We have been taught to accept the gender binary and the roles that come with it. We’ve also been taught to revere a strict, socially-constructed definition of masculinity. Telling a man that he is acting like a woman (“stop being such a pussy”, “what, are you PMSing?”, “you’re being such a little bitch”) is considered a terrible insult; undermining a man’s masculinity is the way you can hurt him most. This is abundantly evident in the UCSB shootings. The perpetrator made clear that because women were turning him down, they were emasculating him. In other words, he, as a man, deserved the love and sex of a woman, and no woman should feel able to reject his advances. This concept of shaming women for “friend-zoning” or that women feel we have to lie to men about our reasons for turning them down rather than being able to honestly express our noninterest, clearly shows that our expectations of masculinity indicate that men should (and do) have the power to choose with whom they have relations. Women know that they must submit to that choice, and if they do not, they must fear violence.
But while this most recent shooting allows for this conversation about gender violence to finally take place on a larger stage, it still isn’t enough. This one young man who expressed his anger toward women before an appalling act of violence is not an exception to the rule; he is not the only man who chose violence as a solution to his problem. Even as misogyny is clearly inherent to this most recent shooting, made explicit by both his videos and written manifesto, there are still many arguing that this can’t be the case, as men were killed in the attack as well – as if “violence against women” isn’t something so common that it has its own phrase, a phrase that intrinsically means “men’s violence against women.”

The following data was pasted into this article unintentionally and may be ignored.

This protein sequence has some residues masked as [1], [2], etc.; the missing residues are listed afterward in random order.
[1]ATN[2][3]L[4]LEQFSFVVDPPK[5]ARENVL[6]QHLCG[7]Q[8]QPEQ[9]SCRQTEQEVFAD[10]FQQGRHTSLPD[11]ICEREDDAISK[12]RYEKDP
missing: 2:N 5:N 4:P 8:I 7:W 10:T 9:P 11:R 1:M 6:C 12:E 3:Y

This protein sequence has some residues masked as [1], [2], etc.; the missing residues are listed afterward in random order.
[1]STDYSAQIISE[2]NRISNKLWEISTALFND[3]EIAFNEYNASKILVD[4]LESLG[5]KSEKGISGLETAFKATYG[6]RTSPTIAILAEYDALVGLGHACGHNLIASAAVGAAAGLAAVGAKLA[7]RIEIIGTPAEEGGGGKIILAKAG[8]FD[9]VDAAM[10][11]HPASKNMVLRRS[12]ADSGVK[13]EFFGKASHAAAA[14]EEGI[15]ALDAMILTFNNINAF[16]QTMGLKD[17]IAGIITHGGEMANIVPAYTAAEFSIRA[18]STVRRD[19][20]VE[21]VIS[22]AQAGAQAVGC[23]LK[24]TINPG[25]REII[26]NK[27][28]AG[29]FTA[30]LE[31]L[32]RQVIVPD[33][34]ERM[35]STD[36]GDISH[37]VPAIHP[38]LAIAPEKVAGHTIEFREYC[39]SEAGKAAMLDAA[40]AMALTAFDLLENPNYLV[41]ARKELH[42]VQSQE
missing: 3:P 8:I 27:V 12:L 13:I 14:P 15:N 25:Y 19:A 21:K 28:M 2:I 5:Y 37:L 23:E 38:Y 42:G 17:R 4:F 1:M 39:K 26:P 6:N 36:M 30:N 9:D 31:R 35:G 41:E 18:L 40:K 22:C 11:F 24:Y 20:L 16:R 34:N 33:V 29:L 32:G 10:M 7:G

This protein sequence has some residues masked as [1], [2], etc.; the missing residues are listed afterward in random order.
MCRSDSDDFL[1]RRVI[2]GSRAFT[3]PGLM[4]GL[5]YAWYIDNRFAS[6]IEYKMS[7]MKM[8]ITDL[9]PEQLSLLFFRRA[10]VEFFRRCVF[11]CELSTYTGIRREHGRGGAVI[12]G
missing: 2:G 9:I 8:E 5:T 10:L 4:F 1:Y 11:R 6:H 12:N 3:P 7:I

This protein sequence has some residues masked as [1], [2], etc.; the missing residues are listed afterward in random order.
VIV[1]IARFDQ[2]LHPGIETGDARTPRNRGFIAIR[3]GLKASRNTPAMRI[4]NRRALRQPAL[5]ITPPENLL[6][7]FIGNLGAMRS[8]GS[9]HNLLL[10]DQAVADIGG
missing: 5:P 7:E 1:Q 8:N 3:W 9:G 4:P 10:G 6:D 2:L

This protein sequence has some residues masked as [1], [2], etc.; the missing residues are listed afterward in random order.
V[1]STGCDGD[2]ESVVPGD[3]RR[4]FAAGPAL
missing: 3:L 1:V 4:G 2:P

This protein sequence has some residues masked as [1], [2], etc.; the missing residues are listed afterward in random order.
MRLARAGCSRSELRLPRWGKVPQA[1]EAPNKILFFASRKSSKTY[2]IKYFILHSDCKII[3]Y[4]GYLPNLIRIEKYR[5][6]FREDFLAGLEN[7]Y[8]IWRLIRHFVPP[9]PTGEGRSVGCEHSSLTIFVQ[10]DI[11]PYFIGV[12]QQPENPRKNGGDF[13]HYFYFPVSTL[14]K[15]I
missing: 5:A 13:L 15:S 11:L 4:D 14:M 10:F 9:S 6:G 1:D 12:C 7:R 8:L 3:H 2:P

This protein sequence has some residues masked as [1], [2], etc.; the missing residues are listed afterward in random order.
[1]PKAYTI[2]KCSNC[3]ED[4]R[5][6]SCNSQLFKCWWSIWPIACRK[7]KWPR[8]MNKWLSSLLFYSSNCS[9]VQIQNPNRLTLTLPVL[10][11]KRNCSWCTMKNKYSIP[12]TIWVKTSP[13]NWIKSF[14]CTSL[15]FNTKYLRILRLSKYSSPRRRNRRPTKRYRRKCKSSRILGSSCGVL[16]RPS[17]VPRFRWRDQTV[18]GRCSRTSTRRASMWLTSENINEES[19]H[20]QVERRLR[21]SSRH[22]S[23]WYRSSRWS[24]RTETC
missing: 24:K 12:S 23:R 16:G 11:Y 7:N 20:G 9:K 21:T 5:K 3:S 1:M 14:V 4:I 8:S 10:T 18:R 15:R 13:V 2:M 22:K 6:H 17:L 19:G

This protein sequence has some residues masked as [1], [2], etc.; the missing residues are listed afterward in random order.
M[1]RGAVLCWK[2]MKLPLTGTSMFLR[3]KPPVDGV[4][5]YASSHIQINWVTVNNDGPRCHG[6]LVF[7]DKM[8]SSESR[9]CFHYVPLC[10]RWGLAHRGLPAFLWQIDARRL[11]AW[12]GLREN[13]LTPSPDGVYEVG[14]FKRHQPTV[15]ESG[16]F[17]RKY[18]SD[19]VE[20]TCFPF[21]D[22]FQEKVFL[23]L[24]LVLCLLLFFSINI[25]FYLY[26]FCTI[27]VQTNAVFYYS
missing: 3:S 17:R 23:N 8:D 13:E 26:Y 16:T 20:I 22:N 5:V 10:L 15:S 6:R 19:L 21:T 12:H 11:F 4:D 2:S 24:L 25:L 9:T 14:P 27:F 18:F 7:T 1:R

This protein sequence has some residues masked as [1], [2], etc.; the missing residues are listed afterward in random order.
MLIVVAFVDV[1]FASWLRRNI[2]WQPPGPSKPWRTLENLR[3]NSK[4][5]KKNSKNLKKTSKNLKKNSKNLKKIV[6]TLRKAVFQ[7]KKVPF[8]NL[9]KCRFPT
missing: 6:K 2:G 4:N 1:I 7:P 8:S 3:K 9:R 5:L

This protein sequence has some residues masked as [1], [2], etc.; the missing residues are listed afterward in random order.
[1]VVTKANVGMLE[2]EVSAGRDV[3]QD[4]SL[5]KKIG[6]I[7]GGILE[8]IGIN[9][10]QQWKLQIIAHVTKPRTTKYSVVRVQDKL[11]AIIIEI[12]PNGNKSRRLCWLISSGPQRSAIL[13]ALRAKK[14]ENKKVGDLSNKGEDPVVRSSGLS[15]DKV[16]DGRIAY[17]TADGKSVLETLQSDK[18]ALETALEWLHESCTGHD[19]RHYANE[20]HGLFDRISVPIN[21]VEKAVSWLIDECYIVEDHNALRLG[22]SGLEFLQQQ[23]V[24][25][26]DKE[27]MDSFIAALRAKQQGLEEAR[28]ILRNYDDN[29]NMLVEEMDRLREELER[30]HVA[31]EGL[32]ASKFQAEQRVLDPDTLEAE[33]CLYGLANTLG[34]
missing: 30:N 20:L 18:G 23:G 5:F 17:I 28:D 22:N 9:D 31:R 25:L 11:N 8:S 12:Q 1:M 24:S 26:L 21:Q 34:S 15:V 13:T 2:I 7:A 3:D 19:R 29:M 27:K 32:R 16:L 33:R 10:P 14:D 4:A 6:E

There’s a reason that men are the ones who are doing the killing — the pressure of fitting the elite masculine mold, followed by the shame when one fails to do so. Men are expected to be tough and never cry, play and love violent sports, have lots of heterosexual sex, make the decisions, make the money. When men do not live up to these masculine expectations, they are told that they aren’t good enough, and who wouldn’t get angry about that? And we’re all getting these messages from our families, our friends, politics, and yes – television, movies, and video games. We are all constantly bombarded by these problematic views of masculinity in every facet of our lives.
What if we stop telling men and boys that they should make more money than their wives, that having heterosexual sex makes them a stud, their worth is in their ability to prove that they are a “man”, and that when they fail to do so, that they’re not good enough? What if we taught all men that their value was instead determined by their character, compassion, and humanity?
I’m confident that we can shift our framework, our language and our cultural expectations. We must or misogyny will continue to kill.
Elle Rupert ’13
Founding Surge Blogger